For budgeters, the survey results cast a light on where the speed bumps lie in the road toward public acceptance. Health care—if more broadly construed to include the Veteran’s Administration, Medicare, Medicaid and CHIP—makes up an even larger portion of the federal budget than defense. Lawmakers, however, must convince the public that they can find fair and effective ways of reducing these costs, without curtailing the major benefits.

 

Note: This image is made for the 2011 budget; the budget now being discussed is for 2012.

 

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7 years 8 months ago
Vince,
Really, a ''minor tax increase for the wealthy''?

Based on the economic curves for these three programs you will need continued tax increases to support the unsustainable growth of these programs. 
Bill Mazzella
7 years 8 months ago
What should be examined in health care is the outrageous money the health insurers and the pharmaceutical companies make. Certainly the drug companies need money for research. We can do that without the absurd disproportion that exists. There is something wrong when hospitals are run like businesses rather than caring institution as the first priority. If we streamlined these costs there would be sufficent funds for a great health care system. Even in health care the super rich dominate. This is the problem.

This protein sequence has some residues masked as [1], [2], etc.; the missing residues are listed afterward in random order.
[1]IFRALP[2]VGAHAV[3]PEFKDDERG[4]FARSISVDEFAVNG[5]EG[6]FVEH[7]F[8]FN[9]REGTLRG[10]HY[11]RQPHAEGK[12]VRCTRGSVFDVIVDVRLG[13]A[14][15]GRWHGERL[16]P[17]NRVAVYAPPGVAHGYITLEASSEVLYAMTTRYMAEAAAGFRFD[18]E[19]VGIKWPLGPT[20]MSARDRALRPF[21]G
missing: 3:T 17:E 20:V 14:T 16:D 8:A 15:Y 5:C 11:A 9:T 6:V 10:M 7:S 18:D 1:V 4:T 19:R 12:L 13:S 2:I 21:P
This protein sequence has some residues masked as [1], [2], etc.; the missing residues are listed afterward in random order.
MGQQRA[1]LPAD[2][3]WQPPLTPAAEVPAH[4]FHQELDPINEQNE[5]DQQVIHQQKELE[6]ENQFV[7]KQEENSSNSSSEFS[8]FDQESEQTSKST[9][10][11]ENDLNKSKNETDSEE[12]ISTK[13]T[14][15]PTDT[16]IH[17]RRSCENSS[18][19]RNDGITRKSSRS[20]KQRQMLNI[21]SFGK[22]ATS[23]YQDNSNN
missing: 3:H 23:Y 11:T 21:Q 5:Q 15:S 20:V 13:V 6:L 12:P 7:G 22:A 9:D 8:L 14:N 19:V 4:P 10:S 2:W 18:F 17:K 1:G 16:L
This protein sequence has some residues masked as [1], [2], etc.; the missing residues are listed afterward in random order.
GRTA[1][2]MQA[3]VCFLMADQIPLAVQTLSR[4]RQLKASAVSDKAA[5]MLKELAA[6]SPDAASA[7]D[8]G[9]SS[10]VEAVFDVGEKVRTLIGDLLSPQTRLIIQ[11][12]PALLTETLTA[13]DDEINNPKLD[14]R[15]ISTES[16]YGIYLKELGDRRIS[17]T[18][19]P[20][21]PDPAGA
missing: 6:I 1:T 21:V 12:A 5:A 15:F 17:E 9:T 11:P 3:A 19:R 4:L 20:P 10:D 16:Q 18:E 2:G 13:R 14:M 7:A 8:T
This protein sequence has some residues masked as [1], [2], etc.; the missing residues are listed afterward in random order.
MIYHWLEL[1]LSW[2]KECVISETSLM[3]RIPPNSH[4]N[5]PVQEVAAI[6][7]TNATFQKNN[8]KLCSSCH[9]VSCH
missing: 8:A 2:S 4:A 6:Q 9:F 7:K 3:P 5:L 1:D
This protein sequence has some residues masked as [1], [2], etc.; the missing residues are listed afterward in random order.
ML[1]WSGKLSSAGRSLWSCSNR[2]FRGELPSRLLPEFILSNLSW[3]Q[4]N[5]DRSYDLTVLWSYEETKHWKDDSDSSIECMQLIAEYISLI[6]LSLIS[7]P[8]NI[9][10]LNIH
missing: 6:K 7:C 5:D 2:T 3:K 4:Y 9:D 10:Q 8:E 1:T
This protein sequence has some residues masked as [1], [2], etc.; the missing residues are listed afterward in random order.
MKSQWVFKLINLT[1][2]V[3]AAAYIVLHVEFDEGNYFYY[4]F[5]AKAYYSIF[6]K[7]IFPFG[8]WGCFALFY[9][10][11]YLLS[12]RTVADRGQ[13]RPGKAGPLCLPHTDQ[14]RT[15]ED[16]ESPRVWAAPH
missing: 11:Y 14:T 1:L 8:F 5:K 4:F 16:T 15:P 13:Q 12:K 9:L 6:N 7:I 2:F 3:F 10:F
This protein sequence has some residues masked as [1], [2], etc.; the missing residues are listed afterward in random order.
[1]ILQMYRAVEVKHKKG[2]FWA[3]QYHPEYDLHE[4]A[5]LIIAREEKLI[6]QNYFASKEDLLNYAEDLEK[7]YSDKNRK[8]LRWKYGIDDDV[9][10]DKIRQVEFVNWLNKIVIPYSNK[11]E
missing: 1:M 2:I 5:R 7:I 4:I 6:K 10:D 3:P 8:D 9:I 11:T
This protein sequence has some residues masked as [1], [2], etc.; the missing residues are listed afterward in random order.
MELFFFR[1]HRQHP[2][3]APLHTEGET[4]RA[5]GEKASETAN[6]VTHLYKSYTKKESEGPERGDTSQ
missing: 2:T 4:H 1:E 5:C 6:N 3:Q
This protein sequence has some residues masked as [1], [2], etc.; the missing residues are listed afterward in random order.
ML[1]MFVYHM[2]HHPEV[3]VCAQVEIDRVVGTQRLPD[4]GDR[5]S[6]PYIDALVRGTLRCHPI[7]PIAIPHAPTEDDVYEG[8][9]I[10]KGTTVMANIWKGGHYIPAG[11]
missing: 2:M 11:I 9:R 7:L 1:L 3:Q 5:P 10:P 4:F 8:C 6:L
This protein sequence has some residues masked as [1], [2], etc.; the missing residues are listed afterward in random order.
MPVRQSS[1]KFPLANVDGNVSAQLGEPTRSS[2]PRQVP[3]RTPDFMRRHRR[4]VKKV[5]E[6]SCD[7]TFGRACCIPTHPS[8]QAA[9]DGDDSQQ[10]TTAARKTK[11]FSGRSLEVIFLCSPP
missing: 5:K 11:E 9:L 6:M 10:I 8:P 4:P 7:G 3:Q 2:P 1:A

7 years 8 months ago
Health insurance is a very low profits industry.  Some fell for the nonsense put out by those in favor of the health care legislation that there were huge saving from insurance industry waste.  Just not so.
Vince Killoran
7 years 8 months ago
Just last week Coventry Health Cafre reported that its profits were up 38%